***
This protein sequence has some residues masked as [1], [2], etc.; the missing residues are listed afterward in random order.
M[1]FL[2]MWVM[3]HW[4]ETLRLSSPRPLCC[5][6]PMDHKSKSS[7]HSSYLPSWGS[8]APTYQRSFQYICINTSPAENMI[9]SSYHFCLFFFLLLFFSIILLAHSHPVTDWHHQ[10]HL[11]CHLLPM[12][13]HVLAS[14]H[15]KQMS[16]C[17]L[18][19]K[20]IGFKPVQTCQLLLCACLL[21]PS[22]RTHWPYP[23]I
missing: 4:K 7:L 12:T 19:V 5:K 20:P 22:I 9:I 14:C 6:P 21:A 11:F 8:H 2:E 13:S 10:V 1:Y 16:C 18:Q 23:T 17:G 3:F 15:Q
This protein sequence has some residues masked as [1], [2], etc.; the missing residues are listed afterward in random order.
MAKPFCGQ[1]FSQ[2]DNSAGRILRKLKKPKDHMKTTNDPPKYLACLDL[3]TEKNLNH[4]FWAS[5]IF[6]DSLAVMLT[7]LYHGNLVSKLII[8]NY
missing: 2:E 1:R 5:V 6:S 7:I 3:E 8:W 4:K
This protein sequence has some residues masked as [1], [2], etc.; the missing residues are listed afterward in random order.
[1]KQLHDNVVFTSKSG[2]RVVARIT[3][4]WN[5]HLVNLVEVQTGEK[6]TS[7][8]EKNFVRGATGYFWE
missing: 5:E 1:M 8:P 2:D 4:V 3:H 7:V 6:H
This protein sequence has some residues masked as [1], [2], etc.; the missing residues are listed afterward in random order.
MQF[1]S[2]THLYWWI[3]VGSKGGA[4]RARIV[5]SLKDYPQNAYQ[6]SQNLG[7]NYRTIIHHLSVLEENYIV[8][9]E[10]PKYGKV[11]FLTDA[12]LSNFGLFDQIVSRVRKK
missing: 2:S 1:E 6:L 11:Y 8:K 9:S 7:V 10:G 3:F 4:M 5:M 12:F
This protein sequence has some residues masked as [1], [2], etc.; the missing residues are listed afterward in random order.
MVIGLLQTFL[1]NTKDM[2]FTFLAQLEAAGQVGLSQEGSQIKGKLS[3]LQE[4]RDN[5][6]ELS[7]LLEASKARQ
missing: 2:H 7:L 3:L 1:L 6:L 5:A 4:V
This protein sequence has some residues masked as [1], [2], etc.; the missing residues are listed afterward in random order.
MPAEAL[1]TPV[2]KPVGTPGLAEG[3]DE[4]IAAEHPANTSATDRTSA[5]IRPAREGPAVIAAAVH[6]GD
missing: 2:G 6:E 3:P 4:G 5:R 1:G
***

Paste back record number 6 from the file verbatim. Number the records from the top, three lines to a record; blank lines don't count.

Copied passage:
This protein sequence has some residues masked as [1], [2], etc.; the missing residues are listed afterward in random order.
MPAEAL[1]TPV[2]KPVGTPGLAEG[3]DE[4]IAAEHPANTSATDRTSA[5]IRPAREGPAVIAAAVH[6]GD
missing: 2:G 6:E 3:P 4:G 5:R 1:G